Political Notebook

Nunes advice to California GOP: Don’t compromise, use statewide ballot initiatives

House Intelligence Committee Chairman Rep. Devin Nunes, on Capitol Hill. The Republican from Tulare will speak to the California GOP next month.
House Intelligence Committee Chairman Rep. Devin Nunes, on Capitol Hill. The Republican from Tulare will speak to the California GOP next month. AP

The speech still is more than a month distant, but Rep. Devin Nunes already knows what he plans to tell California Republicans at their winter organizing convention – take the offensive, but in an unconventional fashion.

Nunes, a Tulare Republican, House Intelligence Committee chairman and member of the executive committee of President-elect Donald Trump’s transition team, has long used his position in Congress to press GOP issues.

He has publicly battled Democrat Sen. Dianne Feinstein and so-called “radical environmentalists.” But while he has spent most of his tenure at the federal level in the political majority, Republicans at the state level have toiled as an ineffective minority.

That means issues of importance to Republicans remain largely unfulfilled in California.

We’ve really lost our way. We can’t even get our message out. We’re overwhelmed by money, public employee unions and big cities.

Rep. Devin Nunes, R-Tulare

“We’ve really lost our way,” Nunes said in an interview. “We can’t even get our message out. We’re overwhelmed by money, public employee unions and big cities. It’s hard for Republicans to break in. People in California have no idea what Republicans stand for any more.”

The way Nunes sees it, and the crux of his dinner speech on Feb. 25 at the Hyatt Regency Sacramento, will be that the California Republican Party needs to focus on four or five major issues, and try to pass them via the state’s initiative process.

“It’s the one way we have to still be relevant,” Nunes said.

But is it realistic?

Jack Pitney, a Claremont McKenna College government professor and former Republican congressional aide, isn’t so sure.

“If he hasn’t, he ought to have a word with Schwarzenegger,” Pitney said, referring to actor and former California Gov. Arnold Schwarzenegger. “That didn’t work out so well for him in 2005.”

That year Schwarzenegger, a Republican in his second year in office and not far removed from being an A-list Hollywood actor, pushed four ballot initiatives in an effort to reshape state government. All four failed. The proposals would have slowed state spending growth, redrawn state legislative and congressional districts, made teachers work longer to achieve tenure, and restricted political spending by public employee unions.

But Nunes said something has to be done.

Right now, things are looking good for Republicans at the federal level. Donald Trump, a Republican, will be sworn in Friday as the nation’s 45th president. The GOP controls both houses of Congress. In fact, for a good portion of Nunes’ time in Congress, he has been in the majority.

At the same time, however, state Republicans have seen their popularity plummet in the Golden State, as Democrats hold both houses – with two-thirds majorities – as well as the governor’s office and every single statewide office.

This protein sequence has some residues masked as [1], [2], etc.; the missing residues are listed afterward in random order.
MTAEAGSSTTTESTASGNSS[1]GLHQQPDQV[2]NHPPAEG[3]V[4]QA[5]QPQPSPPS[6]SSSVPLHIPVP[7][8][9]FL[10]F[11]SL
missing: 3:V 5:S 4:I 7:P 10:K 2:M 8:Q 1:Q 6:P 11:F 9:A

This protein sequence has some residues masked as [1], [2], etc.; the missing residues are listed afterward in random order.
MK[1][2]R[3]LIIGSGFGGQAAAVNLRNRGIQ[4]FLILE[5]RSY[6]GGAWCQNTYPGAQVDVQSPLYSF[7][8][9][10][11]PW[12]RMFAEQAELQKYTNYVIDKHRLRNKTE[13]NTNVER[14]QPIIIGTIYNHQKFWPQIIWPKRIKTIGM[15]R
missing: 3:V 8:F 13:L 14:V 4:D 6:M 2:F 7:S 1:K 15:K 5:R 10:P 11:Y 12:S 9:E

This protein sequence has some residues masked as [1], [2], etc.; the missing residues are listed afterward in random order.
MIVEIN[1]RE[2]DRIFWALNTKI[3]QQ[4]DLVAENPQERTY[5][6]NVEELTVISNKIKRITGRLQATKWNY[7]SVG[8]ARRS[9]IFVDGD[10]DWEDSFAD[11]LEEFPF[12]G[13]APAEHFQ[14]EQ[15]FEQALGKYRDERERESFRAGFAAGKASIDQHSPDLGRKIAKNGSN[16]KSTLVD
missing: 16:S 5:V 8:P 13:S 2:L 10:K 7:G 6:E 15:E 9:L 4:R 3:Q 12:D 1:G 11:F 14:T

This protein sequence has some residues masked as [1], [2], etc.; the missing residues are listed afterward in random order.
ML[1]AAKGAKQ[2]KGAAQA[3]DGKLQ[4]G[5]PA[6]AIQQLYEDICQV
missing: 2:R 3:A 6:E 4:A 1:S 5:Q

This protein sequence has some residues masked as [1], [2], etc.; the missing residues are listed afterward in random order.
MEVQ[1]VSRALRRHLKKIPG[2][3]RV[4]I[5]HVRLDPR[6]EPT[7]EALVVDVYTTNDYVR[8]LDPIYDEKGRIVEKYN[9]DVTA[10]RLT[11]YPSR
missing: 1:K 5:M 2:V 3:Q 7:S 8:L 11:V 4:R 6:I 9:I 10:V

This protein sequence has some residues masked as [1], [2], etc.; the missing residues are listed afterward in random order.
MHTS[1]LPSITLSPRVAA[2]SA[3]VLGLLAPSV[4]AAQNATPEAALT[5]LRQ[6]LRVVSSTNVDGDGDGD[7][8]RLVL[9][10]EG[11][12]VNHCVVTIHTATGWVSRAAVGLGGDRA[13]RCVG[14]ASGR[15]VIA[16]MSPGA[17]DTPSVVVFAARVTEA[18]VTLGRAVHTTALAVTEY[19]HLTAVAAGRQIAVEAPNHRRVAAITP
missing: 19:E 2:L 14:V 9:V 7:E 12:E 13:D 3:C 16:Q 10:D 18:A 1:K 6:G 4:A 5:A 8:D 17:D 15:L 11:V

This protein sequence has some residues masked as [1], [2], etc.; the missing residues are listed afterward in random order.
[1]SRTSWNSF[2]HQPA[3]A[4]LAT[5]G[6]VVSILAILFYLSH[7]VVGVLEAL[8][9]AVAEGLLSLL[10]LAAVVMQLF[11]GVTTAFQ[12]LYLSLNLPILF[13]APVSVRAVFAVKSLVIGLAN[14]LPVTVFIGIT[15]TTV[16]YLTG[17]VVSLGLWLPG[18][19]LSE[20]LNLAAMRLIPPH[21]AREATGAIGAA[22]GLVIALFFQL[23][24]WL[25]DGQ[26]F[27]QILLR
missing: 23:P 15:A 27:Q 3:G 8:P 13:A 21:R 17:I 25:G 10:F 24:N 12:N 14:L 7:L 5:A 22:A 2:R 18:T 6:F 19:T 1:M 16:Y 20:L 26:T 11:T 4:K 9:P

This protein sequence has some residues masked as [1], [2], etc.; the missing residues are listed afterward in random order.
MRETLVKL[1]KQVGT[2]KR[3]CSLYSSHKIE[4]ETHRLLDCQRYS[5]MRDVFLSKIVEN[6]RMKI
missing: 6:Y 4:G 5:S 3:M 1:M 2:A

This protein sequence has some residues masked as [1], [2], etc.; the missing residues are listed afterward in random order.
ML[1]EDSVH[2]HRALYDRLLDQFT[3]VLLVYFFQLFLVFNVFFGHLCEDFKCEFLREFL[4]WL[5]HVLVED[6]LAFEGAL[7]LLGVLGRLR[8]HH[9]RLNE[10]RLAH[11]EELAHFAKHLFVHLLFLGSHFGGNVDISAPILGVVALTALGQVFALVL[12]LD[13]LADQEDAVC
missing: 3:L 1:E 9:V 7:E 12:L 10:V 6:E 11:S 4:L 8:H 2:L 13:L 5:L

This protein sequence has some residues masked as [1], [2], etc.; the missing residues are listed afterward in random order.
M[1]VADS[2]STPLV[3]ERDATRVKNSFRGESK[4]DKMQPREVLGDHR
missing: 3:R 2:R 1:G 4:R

Trump was pummeled in November by Democrat Hillary Clinton, and as of late October, just 26 percent of the state’s voters were registered as Republicans. That’s barely above those registered as “no party preference” and close to 19 percentage points behind the rival Democrats.

For Nunes, the road back for Republicans is not one of compromise. The issues the party pushes via ballot measures should be core GOP values and concepts. Party leaders must be willing to lose.

“People are running out of ideas,” Nunes said. “We need to stick with a plan and keep pushing it until you see it won’t work. This is the one plan that hasn’t been tried.”

In doing so, however, Nunes said Republicans must remember one key thing: “You can’t out-Democrat the Democrats. You can’t be moderate. Democrat lite.”

Focus on local issues, focus on service, say as little about Trump as possible.

Jack Pitney, Claremont McKenna College professor

Instead, the party should “write legislation to help people live their lives,” Nunes said. That means decreasing regulations and crafting strategies to attract business to the state or help those here to expand. To push for higher-paying jobs.

“Until we win the war of ideas, we’re not going to win,” he said.

This doesn’t mean abandoning the state Legislature. But some seats may not be worth the effort – both in money and people. Nunes said the best strategy is likely to focus on a few key seats while at the same time pushing big ideas through the initiative process.

One possible area to address could be to rein in the State Water Resources Control Board, which Nunes said is “totally out of control.” If the effort loses, he advised, come back the next election cycle and do it again.

Pitney, the Claremont McKenna College government professor, has a simpler idea for Republicans to re-energize the party and start to regain relevance: “Focus on local issues, focus on service, say as little about Trump as possible.”

John Ellis: @johnellis24

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